## You need to test, we're here to help.

You need to test, we're here to help.

## 14 October 2015

### Determining an RF Burst's Envelope Figure 1: Demodulation is one method of determining the envelope of an RF burst
There aren't many wireless environments more complex than that of the electronic-warfare arena. Spread-spectrum clocking, frequency hopping, jamming, you name it: It's an RF jungle out there, and signals intended for electronic-warfare applications demand precision instrumentation and skilled hands for test and measurement purposes.

Let's take a look at how some common, yet critical, measurements can be made for these types of signals. One often-required measurement is to determine the envelope of an RF burst; we'll look at four approaches to this task.

The first example concerns an RF burst with a mean frequency of 9.75 GHz (Figure 1). We can determine the envelope of the bursts by setting up a demodulate math operator on the RF pulse and setting the carrier frequency to 9.75 GHz to measure amplitude modulation. The red trace, F6, is the demodulated carrier. Figure 2: Various measurements may be made on demodulated RF pulses
We can take this a step further to perform measurements on the demodulated waveform. Figure 2 shows the same pulse, but with a split grid to isolate the demodulated waveform from the RF pulses. Measuring the frequency (P7) of the zoomed area of the un-demodulated pulse confirms the frequency of 9.75 GHz. Measuring the width of the demodulated pulses using the width@lvl parameter (P3) yields a mean pulse-width value of some 998 ns, while the edge@lvl parameter (P4) gives us the number of RF pulses.

However, when we measure the frequency of the demodulated waveform (P6), we find a 500-kHz modulation, which tells us the pulse-repetition frequency (PRI), a common RF-burst measurement. We can also measure the PRI using the period parameter (P2), with which we find a PRI value of 1.999 μs. This also can be measured directly with an automatic parameter by first demodulating the RF carrier and using standard oscilloscope measurement parameters. Figure 3: A Hilbert transform in Matlab reveals an RF burst envelope
A second approach to determining the envelope of the same 9.75-GHz burst is to perform a Hilbert transform in Matlab. Rather than using demodulation as in the previous method, this approach uses in-line Matlab by applying the Matlab math operator directly to the RF carrier to produce the burst envelope. With Teledyne LeCroy's LabMaster 10Zi-A oscilloscopes, you can apply this approach at frequencies from DC to 100 GHz in real time.

The actual code for the Hilbert transform is derived by performing the transform on the input waveform, extract the absolute value, and output that value back as a waveform for display on the oscilloscope. It can be done in four separate lines or in a single line of Matlab code (Figure 3). The Hilbert transform waveform updates live and in real time Figure 4: Determining an RF burst envelope with three chained math operators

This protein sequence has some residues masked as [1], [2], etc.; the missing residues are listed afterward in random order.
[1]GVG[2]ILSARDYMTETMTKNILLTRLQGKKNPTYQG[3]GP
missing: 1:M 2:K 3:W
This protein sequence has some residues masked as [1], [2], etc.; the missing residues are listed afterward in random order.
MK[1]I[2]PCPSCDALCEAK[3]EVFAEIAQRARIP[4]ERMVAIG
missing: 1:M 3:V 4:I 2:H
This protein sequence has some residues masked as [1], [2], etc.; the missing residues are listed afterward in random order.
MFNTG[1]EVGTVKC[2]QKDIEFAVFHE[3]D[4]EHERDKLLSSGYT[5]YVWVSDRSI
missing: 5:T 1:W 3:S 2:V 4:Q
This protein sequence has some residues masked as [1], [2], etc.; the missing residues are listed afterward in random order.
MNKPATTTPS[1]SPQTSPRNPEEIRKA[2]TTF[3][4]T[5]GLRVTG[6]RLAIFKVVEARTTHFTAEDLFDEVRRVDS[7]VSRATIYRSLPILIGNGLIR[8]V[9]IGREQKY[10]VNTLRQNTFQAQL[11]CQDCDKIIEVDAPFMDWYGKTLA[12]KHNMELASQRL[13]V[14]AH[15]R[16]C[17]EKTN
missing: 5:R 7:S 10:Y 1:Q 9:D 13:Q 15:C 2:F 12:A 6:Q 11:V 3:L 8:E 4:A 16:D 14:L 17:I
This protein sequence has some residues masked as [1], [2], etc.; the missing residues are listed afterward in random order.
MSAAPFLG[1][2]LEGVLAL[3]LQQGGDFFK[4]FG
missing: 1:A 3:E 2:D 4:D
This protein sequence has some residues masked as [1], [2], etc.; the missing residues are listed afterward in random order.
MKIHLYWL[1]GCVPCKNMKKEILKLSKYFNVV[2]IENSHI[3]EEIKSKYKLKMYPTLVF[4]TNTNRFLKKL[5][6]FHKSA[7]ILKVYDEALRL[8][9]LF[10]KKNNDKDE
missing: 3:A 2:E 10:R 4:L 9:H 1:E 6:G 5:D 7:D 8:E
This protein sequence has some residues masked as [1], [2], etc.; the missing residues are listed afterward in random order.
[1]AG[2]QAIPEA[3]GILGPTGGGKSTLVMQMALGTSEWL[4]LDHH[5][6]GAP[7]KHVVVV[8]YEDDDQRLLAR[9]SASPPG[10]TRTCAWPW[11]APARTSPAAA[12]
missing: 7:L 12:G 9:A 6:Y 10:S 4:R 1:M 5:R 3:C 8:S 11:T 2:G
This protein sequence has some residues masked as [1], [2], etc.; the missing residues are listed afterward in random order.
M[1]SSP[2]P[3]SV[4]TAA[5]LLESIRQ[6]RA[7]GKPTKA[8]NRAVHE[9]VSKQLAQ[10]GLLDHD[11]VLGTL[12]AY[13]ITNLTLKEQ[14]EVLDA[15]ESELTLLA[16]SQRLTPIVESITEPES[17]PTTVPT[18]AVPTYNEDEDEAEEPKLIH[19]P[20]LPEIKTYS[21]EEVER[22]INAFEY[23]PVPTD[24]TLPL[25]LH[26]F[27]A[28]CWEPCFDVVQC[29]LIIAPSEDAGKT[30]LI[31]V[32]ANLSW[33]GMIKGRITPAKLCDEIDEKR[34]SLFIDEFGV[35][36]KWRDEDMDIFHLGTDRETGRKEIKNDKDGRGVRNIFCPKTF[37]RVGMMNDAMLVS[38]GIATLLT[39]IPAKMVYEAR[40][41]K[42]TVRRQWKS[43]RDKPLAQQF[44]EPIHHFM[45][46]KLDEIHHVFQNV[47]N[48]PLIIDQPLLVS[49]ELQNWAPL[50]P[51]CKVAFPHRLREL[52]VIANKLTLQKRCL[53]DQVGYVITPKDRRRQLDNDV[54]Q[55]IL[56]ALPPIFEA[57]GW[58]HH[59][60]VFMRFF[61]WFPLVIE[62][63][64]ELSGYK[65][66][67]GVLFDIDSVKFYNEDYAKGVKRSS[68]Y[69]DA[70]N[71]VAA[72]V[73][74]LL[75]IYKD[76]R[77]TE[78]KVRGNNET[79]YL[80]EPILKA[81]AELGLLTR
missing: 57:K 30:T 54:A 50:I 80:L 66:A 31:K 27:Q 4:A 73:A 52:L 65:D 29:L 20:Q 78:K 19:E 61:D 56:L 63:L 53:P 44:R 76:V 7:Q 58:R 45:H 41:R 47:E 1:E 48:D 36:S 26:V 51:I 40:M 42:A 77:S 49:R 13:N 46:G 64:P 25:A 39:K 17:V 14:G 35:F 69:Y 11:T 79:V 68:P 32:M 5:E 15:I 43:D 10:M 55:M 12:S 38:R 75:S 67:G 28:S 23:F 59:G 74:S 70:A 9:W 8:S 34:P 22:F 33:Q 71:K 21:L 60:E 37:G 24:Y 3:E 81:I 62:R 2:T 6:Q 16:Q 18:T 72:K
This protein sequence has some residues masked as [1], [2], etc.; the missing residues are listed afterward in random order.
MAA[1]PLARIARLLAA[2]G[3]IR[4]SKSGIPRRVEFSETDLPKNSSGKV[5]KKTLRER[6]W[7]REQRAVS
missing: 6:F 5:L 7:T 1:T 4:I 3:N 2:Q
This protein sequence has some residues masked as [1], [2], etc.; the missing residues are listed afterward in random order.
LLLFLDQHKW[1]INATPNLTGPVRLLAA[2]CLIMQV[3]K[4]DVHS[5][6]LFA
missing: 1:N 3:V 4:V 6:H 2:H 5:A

A third approach to determining an RF burst envelope is to use a combination of three math operators: sparse, absolute value, and ERES (enhanced resolution). As shown in Figure 4, with our 9.75-GHz RF burst as the input signal, F7 is set up as the sparse of the absolute value of the RF burst, and F8 is the ERES of that output, chaining three math operators together. The ERES in this example is set at 2 bits, so it's an FIR filter (Gaussian low pass). The sparse operator decimates the waveform at 500:1 to remove extra samples before filtering. This approach can also be applied at signal inputs of up to 100 GHz on an appropriate oscilloscope. Figure 5: The Parameter Track operator shows how a measurement changes over time
The fourth method is to use the oscilloscope's Parameter Track operator. This extremely useful analysis tool plots the results of any given measurement against time, giving you a very clear view of how a parameter changes when measured for a relatively long period. The example shown in Figure 5 is a track plot of the period of a waveform over nine cycles. The Track waveform has all of the properties of an acquired waveform; it can be saved, measured, and analyzed just as acquired waveforms. Figure 6: A Track plot of an RF bursts's frequency@level measurement
In Figure 6, we see an example of applying the Parameter Track operator to a frequency@level measurement on an RF burst. In the image, F7 is the Track plot of P2, which in turn is the frequency measurement of the RF signal. As the frequency drops in value during the electrical idle time between pulses, we see that the Track plot drops concurrently. Again, measurements may be taken on the Track plot. This approach, as with others, can be applied from DC up to 100 GHz in the case of the LabMaster 10Zi-A oscilloscope.

In upcoming posts, we'll look at some other measurements involving electronic-warfare applications, including RADAR analysis, frequency-domain measurements, and more. Stay tuned (yes, pun intended)!